The Art Instinct
Beauty, Pleasure, and Human Evolution
Bloomsbury Press: 280 pp., $25
Denis Dutton seems to have great ambitions in “The Art Instinct” as well as a willingness to court controversy. He wants to explain how art arises out of biological impulses that are universal. He also wants to develop a theory of art that shows that our practice of and judgments about the arts ought to be informed by an understanding of their innate, instinctual base.
This seems so ambitious because many of us tend to think of art as a matter of personal or cultural preference. To discover the universal human biological underpinnings for this preference appears to be a staggering task. Dutton, a philosopher who curates the popular, useful website Arts & Letters Daily, tackles his assignment with wit, clarity and a basic reasonableness. He winds up overstating his case, but in doing so he raises important issues concerning biology and culture.
Dutton describes how efforts to ensure that we are not imposing our own aesthetic categories on non-Western peoples have resulted in blindness to human commonality. There is an enormous intellectual and economic investment in the differences of art practices. In academic discussions of art, scholars have often been so enamored of difference that they have missed anything that might be shared or universal.
What does Dutton mean by saying that art is grounded in universal biological impulses? It turns out that he’s not saying anything very controversial because, viewed from a great distance, all human practices are ultimately grounded in biology. (Where else would they be grounded?) You like Britney Spears, and Dutton loves Beethoven. It turns out that both musical choices stem from the preferences that evolved in the Pleistocene environment. Dutton would say the same thing if you preferred Lil Wayne, Wagner, Javanese gamelan or Scottish bagpipe music. Biology really makes no difference to our judgments about music, except in the sense that we can always appeal to it as the ultimate ground of our pleasures and dislikes.
Dutton knows this, of course, and he admits that cheesecake and Wagner speak to the same innate pleasures. So what’s the point of appealing to the innate? The point is to underscore that art is universal and that all cultures have developed artistic practices. This is a controversial point, and Dutton argues for it convincingly. He shows that the aesthetic, like the erotic, arises spontaneously across the globe. It is not simply a biological adaptation but has developed because of the capacities that have played an adaptive function for our species.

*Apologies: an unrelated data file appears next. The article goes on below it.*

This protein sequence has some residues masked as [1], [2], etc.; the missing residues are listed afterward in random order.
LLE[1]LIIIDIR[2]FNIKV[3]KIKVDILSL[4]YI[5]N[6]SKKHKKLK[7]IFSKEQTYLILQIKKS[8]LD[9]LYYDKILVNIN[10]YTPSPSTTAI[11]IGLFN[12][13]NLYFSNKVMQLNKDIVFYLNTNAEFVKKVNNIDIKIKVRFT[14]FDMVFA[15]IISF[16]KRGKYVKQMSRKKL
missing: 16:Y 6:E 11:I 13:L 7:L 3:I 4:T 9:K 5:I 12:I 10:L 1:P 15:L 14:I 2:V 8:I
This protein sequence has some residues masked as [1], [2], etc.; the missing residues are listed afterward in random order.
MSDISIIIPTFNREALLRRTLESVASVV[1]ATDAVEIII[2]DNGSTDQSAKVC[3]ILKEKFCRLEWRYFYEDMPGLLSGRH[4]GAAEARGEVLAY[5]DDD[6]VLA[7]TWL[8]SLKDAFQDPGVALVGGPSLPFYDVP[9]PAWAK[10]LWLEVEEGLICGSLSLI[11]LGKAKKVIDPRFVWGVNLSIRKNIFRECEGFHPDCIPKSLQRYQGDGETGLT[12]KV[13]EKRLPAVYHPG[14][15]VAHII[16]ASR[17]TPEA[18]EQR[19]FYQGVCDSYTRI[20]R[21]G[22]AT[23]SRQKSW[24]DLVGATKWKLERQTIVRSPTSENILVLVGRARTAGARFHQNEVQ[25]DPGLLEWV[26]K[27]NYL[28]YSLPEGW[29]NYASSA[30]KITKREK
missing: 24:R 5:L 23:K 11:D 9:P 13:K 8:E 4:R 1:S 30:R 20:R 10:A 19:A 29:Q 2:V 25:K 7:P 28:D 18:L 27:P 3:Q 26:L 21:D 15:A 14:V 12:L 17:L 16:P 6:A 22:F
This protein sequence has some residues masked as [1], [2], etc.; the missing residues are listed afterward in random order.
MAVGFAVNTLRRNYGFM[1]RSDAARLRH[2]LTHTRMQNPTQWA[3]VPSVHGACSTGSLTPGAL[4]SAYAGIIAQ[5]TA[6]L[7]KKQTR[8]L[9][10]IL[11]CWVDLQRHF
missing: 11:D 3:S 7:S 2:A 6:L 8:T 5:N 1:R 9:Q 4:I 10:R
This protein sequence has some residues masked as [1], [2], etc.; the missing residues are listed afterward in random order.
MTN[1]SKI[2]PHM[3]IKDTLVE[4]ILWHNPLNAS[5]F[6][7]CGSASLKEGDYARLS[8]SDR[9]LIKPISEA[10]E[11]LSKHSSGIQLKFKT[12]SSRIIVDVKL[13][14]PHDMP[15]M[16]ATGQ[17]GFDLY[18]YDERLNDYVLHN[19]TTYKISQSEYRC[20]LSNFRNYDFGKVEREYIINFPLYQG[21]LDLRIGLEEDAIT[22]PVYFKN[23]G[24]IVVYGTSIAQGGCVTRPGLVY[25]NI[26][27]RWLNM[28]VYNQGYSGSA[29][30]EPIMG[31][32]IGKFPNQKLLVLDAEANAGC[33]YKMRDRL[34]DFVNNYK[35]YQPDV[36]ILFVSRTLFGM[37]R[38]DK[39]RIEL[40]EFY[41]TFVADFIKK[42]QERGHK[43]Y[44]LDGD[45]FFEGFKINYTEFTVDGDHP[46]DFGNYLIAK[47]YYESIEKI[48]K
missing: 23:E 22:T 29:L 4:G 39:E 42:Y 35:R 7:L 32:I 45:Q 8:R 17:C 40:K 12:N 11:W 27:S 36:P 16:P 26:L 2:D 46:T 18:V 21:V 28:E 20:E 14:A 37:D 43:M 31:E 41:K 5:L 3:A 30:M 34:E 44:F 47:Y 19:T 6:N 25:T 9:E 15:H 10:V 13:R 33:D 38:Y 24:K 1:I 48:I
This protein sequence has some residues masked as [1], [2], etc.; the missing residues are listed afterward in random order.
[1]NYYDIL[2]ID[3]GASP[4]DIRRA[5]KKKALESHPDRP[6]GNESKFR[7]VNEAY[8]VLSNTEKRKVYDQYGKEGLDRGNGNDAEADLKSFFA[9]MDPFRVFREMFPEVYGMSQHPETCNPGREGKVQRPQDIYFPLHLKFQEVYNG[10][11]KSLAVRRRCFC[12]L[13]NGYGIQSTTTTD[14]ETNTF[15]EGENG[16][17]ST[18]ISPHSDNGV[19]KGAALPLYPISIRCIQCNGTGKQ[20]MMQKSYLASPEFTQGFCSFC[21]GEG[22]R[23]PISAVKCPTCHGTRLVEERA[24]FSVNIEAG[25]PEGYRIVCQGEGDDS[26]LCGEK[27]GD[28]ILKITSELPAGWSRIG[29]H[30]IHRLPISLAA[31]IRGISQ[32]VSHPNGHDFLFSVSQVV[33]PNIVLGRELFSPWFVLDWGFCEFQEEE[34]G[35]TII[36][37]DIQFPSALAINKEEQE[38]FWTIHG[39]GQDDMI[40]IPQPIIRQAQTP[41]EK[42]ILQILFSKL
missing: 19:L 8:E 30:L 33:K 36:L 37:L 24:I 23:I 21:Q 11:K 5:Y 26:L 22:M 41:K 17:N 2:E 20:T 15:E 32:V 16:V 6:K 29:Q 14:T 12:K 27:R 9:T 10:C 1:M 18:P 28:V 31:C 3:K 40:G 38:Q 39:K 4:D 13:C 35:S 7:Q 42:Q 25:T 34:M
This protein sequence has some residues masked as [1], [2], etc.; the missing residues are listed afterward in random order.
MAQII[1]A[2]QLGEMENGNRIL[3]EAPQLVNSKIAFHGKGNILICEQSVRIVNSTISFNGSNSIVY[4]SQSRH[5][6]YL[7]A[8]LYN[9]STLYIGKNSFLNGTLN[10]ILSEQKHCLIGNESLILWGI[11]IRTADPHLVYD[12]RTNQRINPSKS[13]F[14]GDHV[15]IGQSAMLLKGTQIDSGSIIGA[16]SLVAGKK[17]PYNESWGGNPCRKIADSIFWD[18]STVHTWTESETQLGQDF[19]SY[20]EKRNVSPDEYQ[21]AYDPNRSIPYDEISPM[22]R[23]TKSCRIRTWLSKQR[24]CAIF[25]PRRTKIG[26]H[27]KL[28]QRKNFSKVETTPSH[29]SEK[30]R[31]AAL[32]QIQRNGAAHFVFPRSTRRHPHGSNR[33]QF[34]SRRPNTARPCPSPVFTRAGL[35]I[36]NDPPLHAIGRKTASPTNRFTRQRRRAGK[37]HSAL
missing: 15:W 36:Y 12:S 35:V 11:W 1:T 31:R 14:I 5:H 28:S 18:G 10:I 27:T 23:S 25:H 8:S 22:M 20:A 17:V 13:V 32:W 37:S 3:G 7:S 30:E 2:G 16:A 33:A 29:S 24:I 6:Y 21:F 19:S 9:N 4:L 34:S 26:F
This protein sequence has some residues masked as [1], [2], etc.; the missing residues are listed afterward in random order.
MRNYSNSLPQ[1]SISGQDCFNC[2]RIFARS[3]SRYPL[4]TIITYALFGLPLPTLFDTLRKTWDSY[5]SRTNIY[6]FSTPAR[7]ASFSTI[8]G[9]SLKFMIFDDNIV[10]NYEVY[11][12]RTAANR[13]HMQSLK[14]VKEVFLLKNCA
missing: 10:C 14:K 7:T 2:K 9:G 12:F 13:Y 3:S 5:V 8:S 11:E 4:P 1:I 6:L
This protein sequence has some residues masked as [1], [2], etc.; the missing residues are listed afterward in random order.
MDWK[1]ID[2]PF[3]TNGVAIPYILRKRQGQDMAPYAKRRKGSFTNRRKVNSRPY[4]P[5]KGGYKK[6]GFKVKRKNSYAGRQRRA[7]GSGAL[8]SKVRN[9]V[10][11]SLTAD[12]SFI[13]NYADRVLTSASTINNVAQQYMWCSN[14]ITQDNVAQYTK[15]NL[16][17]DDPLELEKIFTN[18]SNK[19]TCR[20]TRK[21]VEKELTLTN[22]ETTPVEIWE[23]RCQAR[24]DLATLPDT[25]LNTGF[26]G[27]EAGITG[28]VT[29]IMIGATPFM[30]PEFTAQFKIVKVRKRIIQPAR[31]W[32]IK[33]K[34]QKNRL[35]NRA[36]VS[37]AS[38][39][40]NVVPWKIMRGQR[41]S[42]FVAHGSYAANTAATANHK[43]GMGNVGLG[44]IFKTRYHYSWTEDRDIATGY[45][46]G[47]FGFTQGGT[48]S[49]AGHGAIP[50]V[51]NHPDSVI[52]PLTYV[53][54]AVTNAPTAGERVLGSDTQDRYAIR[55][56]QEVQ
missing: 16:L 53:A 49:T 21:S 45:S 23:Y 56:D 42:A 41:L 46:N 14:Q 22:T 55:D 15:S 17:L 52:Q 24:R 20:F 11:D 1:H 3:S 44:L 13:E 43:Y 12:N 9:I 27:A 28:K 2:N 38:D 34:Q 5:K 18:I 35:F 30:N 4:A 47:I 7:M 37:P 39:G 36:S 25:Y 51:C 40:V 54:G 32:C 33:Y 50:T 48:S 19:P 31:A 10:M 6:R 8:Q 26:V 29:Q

Biological adaptation is only half of the Darwinian toolbox from which Dutton draws. The other half is the concept of “sexual selection,” which, he says, gives hope for a “complete theory of the origin of the arts.” Darwin developed the idea of sexual selection to explain the apparently gratuitous or nonfunctional design of some animals. The classic example is the peacock’s tail, which Darwin understood to be a sign of fitness that would attract mates. Dutton takes this idea and runs with it, and so he categorizes every display of skill -- from ornate language to technical drawing ability -- as a display of fitness. Anything that this philosopher thinks is important in the arts -- from readymades to storytelling -- he weaves into a story of fitness and sexual selection. Anything he doesn’t think important (atonal music, for instance, or a desire to shock) is excluded from his narrative of attraction. Once Dutton asserts that “fitness displays” are no longer about sex but about human achievement, he feels free to ground his own preferences in a just-so story with biological metaphors. Claiming natural underpinnings for one’s own tastes is an old-fashioned move to display the “fitness” of one’s preferences, but calling this story Darwinian doesn’t make it less circular.
Despite these shortcomings, “The Art Instinct” is an important book that raises questions often avoided in contemporary aesthetics and art criticism. Dutton’s familiarity with art practices and objects from New Guinea complement his enthusiastic embrace of a variety of canonical European art forms and artists. His arguments against major figures in the philosophy and anthropology of the arts are often devastating -- and amusing. Although I don’t think he has quite made the case for the important biological grounds of our attraction to authenticity, he has woven a powerful plea for the notion that art expresses a longing to see through the performance or object to another human personality.
Dutton thinks much recent art has “gone down the wrong track,” and he has turned to biology to tell us why. Although he admits that innate preferences “need not control our tastes in landscape painting or even our choice of a calendar,” he hopes that “Darwinian aesthetics can set us straight.” This is called having your cake and eating it too -- no doubt a human desire that was formed in the Pleistocene period.
Roth is the president of Wesleyan University and the author of several books, including “The Ironist’s Cage.”